“Put your hand over the side of the boat / What do you feel?” Kate Bush, “The Coral Room”
Warnings: Grief, cat tray as metaphor, & potentially graphic descriptions of feline behaviour.
Unlike Kate, I can’t hear my mother singing. Not just now, at least. But I get it, Kate, I really do, about the damage that time can do, and inevitably does, to us all.
What do we do when grief & mental health bite? I don’t mean a few bramble scratch sized upsets, but those times when the jungle just keeps on shredding us, over and over again. I’m talking gut-wrenching despair: the kind that results in snot, and sobs, and one hell of a headache. When you want your mother, even though you know a) oh yeah, adult now, b) she’s long dead, and c) what the hell could she have done, anyway?
Emotions can be messy, troubling, and often ugly. How do we hold out for the beauty, the joy, that our rational hearts know existed, are still there, and will happen again? For those moments of pleasure?
Faced with early stage breast cancer, I didn’t exactly sail through, but all things considered, it was pretty smooth. But possible job loss, that bites to the bone.
If you’ve ever had a cat, you’ve probably had a cat tray in your house. Cleaning them has never been my favourite chore, especially when we had multiple felines.
It can get messy in there.
Generally, cats bury their shit. I’ve known at least one that sometimes hung about in the tray, especially when we had a covered one. I think it was Thomas “The Rhymer” Cat, who was as sweet as he was thick, and bizarrely brave for such a wee scrap of a lad cat.
Sometimes it seems like all I do with my mental health problems is bury my shit, then sit in the shitty cat tray, and stare up at the sky.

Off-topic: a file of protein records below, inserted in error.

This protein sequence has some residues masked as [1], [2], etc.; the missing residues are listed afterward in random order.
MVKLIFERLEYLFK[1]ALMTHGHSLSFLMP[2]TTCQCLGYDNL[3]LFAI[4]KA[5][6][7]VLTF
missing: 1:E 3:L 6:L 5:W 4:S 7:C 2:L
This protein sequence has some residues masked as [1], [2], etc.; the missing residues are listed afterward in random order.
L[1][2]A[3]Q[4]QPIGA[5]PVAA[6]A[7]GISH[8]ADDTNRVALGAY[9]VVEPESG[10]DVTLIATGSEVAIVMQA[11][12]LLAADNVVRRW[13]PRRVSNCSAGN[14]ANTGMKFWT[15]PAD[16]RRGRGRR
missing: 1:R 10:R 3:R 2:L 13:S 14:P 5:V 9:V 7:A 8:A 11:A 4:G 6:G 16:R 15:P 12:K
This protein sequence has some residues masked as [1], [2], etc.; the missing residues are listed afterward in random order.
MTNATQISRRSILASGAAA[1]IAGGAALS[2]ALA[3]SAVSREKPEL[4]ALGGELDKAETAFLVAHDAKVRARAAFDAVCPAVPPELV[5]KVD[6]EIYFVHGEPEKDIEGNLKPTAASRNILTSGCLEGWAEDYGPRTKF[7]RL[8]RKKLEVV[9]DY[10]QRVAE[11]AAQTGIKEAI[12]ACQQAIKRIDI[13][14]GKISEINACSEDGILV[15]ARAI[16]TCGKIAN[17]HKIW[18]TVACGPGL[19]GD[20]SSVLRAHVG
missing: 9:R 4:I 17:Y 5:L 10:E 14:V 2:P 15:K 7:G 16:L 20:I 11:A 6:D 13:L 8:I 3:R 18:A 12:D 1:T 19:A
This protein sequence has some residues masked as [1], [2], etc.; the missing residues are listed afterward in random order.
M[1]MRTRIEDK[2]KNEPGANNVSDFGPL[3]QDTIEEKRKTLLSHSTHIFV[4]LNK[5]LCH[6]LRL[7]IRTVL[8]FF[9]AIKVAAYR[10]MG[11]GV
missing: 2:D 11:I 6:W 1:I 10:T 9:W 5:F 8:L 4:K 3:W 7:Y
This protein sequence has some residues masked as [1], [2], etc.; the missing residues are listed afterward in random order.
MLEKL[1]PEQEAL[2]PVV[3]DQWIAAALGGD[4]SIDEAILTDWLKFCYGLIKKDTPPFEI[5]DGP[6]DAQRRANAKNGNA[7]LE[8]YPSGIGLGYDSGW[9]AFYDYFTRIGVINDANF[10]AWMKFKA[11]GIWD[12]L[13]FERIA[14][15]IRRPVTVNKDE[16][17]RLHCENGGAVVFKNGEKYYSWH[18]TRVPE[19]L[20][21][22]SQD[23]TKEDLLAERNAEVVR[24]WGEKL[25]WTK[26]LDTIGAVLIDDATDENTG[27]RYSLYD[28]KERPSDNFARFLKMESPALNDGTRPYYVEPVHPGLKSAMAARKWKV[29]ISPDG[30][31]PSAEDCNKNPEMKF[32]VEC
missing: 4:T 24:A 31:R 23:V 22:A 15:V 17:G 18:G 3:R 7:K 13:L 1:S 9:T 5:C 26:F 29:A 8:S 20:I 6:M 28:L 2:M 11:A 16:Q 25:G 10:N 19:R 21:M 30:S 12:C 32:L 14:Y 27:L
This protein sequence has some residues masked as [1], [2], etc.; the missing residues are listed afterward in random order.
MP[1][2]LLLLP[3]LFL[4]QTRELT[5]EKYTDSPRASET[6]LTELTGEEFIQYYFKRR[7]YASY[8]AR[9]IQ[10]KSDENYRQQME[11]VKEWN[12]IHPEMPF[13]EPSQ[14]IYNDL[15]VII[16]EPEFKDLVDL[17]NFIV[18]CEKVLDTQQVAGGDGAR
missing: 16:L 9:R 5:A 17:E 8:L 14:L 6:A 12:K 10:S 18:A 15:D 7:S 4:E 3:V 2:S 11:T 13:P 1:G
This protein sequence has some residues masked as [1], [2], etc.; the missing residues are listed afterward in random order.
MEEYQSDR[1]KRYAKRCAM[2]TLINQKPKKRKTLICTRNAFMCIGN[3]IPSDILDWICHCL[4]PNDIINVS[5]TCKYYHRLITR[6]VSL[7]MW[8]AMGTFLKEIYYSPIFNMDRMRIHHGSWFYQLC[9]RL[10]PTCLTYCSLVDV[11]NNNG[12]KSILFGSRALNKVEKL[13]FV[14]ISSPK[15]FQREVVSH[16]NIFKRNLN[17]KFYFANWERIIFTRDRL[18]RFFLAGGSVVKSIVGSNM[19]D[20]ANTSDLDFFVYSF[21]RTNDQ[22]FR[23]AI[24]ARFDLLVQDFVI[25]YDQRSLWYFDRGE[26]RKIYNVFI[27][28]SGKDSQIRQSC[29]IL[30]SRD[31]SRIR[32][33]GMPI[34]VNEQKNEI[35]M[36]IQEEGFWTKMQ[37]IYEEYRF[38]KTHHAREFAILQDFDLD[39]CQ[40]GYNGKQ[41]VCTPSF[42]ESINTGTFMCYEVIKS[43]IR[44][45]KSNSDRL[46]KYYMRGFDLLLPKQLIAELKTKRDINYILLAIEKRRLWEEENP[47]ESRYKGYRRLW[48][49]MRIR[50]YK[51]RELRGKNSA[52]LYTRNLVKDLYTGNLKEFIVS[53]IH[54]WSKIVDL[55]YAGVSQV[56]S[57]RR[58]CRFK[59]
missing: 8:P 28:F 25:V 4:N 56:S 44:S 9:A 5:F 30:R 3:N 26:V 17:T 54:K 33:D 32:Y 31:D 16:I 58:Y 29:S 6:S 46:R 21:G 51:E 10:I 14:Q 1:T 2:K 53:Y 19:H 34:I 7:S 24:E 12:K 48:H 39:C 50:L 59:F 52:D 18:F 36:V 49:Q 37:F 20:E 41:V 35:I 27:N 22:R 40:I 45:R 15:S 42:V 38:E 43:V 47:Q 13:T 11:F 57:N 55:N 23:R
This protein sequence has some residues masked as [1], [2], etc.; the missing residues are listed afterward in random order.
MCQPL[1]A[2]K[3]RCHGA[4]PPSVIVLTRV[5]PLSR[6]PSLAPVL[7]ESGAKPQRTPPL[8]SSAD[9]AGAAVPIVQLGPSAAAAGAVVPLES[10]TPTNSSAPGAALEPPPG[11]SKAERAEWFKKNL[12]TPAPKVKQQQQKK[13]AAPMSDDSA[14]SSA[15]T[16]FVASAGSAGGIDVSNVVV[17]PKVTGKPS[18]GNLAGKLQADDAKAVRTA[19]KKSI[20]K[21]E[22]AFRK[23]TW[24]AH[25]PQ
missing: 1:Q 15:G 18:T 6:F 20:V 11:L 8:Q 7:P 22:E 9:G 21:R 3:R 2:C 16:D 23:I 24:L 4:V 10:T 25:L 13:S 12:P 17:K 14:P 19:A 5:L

But the shit’s still there. And I’m not shoveling it.
Just now, the shite I have to deal with includes a Personal Independence Payment (PIP) form; collecting contact numbers, on account of stupidly losing my phone; a bit of back pain, and possible job loss.
Writing this helped me understand that it isn’t just a question of whether I’ll soon be standing in the dole queue at 57, bipolar, and with multiple ward admissions in my messy past. Beyond all that, it’s about loss. Once more it’s about grief.
Despite feeling I don’t and never will fit in, my work colleagues have become part of my extended family. My work place, another home.
“There is no loss without love”
Sometimes, I talk to clients about mindfulness. Because I’m simple, I keep it simple: concentrate on the here, and the now. Much as I love Doctor Who, and time travel, I know it’s not possible to go back, and change history. It’s done. Likewise the future, although it can be scary, and can to a certain extent be planned for, isn’t here yet.
It’s a question of acceptance. And accepting a situation, as I keep reminding them, and myself, does not necessarily mean liking it.
Maybe I’ll lose that extended family, that second home. Maybe I won’t. All I can do is appreciate what I have, whilst I have it.
For now, I’ll try looking at the sky, and not sitting on speculative shit.
“Time will tell, it usually does” – the Seventh Doctor